Strategies for Managing Anxiety

strategies for managing anxiety and panic disorderAnxiety is the most common mental health issue in Australia, with millions of us suffering from it. This may not be due to our environment or circumstances; studies have shown that brain chemicals play a major role in how we deal with stressful or difficult situations, and how anxious we generally can be.

This doesn’t mean that we’re stuck feeling this way. There are many strategies for managing anxiety. Have a look at this list and see which of these strategies for managing anxiety inspire you:

- Exercise. This always seems to be on health-related lists, doesn’t it? Well, there’s a reason it’s here: Physical activity essentially releases ‘feel good’ chemicals in the brain. Additionally, as you may have experienced, sometimes just focussing on your physical sensations can take your mind off anxious feelings or thoughts. Exercise can be anything, from a walk with a friend, to a session or class at a gym. If you like the idea in theory, but aren’t much for exercising, this list includes a number of fun ways to get motivated.

- Get enough sleep. Most of us need between 7 and 9 hours of sleep a night. Sleep is crucial to improving your mindset and making you better able to deal with stressful or emotional situations. There is a catch, though – in addition to our busy modern lifestyles often making it hard to get so much sleep, people who are anxious often have trouble sleeping, to begin with. If that sounds like you, try some of the other techniques on this list to help reduce your anxiety level, and also consider doing a guided meditation to help you sleep. You can find a good deal of different ones by searching online.

- Express yourself. Sometimes it can help to talk about your anxiety – and things that might be causing it – with a trusted friend or loved one. Or perhaps you find it comforting to ‘vent’ your feelings through writing, art, music, performance…. By facing our anxiety head-on and expressing it, we can get out some of that tension, and also perhaps even explore why it’s there in the first place.

- Find your anxiety triggers. If you’re not sure what’s making you anxious, it could be helpful to do something like a journal, where, every time you feel anxious, you jot down the date, time, situation, and your surroundings and observations. Over time, you may notice a pattern – or you could share your journal with a therapist who can help you discover it. Once you’ve found your triggers, you can decide to work through those issues and begin to make concrete changes, or simply change the role they play in your life.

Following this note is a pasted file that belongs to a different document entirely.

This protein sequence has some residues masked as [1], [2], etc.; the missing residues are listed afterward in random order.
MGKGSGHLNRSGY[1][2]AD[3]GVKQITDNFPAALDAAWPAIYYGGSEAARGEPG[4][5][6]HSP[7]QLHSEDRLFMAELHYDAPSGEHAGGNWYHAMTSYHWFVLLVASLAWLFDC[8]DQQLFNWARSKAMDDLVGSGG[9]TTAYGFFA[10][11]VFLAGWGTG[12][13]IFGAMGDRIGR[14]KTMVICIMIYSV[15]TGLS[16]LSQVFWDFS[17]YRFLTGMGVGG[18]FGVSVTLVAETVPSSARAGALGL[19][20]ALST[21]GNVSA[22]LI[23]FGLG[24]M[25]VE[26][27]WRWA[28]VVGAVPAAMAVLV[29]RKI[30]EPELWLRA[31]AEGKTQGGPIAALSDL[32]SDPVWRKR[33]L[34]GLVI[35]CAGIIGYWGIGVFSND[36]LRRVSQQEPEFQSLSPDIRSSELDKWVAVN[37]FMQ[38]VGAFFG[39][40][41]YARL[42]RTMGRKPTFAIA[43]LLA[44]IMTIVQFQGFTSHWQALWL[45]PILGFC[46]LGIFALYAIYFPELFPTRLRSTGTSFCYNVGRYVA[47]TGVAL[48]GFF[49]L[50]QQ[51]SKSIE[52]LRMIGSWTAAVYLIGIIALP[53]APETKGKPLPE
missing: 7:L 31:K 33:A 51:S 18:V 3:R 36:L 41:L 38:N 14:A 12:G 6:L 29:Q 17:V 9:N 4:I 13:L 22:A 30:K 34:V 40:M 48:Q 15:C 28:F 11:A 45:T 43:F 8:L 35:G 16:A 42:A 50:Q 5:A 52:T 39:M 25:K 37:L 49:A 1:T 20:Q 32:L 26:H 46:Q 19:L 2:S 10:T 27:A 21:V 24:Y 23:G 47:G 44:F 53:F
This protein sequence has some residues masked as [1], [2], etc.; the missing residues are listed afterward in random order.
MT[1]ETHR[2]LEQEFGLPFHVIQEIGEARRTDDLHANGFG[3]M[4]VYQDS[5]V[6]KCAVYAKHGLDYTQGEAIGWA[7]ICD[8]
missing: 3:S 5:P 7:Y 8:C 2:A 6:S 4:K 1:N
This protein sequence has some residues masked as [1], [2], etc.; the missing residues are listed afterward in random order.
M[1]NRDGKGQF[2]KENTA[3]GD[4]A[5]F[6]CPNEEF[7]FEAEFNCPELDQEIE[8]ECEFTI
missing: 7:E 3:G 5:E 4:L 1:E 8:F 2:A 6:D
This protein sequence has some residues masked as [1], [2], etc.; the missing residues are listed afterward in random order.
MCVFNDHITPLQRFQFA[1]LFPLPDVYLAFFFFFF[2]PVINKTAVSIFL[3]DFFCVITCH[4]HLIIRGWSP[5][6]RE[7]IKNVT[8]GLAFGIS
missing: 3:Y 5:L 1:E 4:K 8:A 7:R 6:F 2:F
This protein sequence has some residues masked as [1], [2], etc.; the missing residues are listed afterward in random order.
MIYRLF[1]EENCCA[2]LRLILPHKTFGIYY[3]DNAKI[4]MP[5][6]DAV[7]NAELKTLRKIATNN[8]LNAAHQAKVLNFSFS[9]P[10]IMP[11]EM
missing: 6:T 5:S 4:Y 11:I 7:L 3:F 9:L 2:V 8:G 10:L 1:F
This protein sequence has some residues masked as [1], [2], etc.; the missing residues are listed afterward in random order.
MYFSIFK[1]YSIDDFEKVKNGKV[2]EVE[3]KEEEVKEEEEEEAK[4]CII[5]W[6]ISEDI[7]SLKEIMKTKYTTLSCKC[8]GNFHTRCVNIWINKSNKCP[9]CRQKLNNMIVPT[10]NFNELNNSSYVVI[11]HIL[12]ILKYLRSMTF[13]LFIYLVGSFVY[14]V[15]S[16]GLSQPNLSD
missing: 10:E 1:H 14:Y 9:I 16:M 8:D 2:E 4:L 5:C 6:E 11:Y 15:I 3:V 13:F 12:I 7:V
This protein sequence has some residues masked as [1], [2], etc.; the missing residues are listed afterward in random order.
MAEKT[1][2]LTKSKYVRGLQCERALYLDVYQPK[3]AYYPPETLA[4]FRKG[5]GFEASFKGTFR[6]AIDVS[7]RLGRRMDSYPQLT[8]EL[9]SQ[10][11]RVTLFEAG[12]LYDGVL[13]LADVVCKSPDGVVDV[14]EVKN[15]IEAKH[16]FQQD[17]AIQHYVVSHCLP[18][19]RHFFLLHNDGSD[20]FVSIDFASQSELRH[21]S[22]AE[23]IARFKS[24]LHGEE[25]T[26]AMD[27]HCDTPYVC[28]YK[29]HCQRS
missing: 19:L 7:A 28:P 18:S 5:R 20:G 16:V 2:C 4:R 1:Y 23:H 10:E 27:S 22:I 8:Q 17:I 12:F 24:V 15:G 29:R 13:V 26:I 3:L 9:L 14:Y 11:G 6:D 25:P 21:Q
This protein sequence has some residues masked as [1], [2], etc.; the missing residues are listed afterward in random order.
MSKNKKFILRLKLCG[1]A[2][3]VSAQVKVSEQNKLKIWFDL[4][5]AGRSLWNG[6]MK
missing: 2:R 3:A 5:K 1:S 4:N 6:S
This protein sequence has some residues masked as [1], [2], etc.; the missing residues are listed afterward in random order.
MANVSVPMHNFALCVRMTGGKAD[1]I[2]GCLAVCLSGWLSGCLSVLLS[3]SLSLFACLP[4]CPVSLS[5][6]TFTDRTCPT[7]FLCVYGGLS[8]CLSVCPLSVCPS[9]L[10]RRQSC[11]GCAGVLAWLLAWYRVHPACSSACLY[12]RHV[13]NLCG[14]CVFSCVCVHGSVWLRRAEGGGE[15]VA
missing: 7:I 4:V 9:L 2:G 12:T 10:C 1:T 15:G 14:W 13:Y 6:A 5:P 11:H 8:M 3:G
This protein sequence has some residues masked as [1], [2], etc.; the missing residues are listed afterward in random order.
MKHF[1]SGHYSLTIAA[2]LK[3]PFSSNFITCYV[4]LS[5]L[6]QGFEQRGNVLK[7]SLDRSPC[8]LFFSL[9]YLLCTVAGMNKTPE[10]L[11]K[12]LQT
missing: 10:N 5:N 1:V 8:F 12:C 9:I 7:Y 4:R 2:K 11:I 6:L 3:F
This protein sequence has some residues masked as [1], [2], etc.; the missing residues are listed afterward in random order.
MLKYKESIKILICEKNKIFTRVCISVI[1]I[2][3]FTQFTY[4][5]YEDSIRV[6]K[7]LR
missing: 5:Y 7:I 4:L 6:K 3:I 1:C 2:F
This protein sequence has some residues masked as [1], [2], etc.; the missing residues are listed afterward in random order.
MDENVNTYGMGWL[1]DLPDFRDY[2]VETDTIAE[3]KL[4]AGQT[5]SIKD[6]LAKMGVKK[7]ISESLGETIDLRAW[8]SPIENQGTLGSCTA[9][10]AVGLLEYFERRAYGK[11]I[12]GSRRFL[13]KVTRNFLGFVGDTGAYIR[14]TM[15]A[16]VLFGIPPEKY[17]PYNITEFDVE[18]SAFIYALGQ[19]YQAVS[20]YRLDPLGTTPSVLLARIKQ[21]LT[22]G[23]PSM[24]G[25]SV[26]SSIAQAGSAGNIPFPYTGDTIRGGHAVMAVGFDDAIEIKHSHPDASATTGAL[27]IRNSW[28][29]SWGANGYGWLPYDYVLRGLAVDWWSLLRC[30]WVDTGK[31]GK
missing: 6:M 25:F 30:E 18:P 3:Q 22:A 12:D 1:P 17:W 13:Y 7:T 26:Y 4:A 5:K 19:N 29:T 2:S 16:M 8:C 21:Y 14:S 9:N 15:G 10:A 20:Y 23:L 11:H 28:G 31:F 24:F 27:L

- Change your diet and substance use. Alcohol and some drugs (illegal and prescription – if the latter is an issue, talk to your doctor about alternatives) have been linked to anxiety issues. Caffeine can also be a trigger. So try to replace that morning jolt of coffee with decaf, and avoid other foods and drinks with high levels of caffeine. In general, try to eat healthy, balanced meals that ideally feature certain foods with anxiety-reducing properties.

- Aromatherapy. Aromatherapy uses essential oils whose scents can have different effects. Some, like lavender, are known for promoting a feeling of calm. You can find aroma therapy products like oils, diffusers, and guidebooks, in many shops or online. You can also look up aromatherapists or spas in your area. If you’d like to learn more about aromatherapy, this article is good place to start.

- Breathing exercises. Whether you’re feeling anxious, having a panic attack, or want to maintain a calmer state in general, focussing on your breathing can help. There are a number of different types of breathing exercises, and different amounts of time they require, as well, so there is sure to be at least one out there that works for you. This is an especially helpful list, and you can also do an online search for ‘breathing exercises for anxiety’ to find additional suggestions.

- Practice mindfulness. Mindfulness, essentially the idea of living in the moment, is another excellent technique for managing anxiety or even panic attacks. There are many articles, books, websites, and other resources related to mindfulness. This webpage has a wonderful, brief explanation, and includes a variety of simple mindfulness exercises, as well.

- Therapeutic Change Work. Sometimes your anxiety isn’t going to significantly diminish without professional help. Fortunately, there are a number of different types of therapy that are known to help with anxiety, as well as conditions related to them, like panic disorder and social anxiety disorder. As a hypnotherapist, counsellor and coach, I’ve seen clients come through our sessions very much improved. We’ve worked through issues that may have been causing or increasing their anxiety, and they leave our time together knowing that life will always have its challenges, but they are now able to face them.

This list is not exhaustive, so if you haven’t found anything that seems like it would work for you, keep looking!  Whatever method or methods you choose, it’s important to remember that you don’t have to suffer. It may not happen overnight, but stick with one, or some, or even all of these techniques, and you’re likely to find yourself experiencing that persistent, stressful feeling a lot less.

If you are seeking a long term solution, contact us at Transformational Therapy on 0409777116.

 

 

Contact Transformational Therapy

  • Clinic Address: 486 David Street, Albury NSW 2640

  • Postal Address: Post Office Box 331, Albury NSW 2640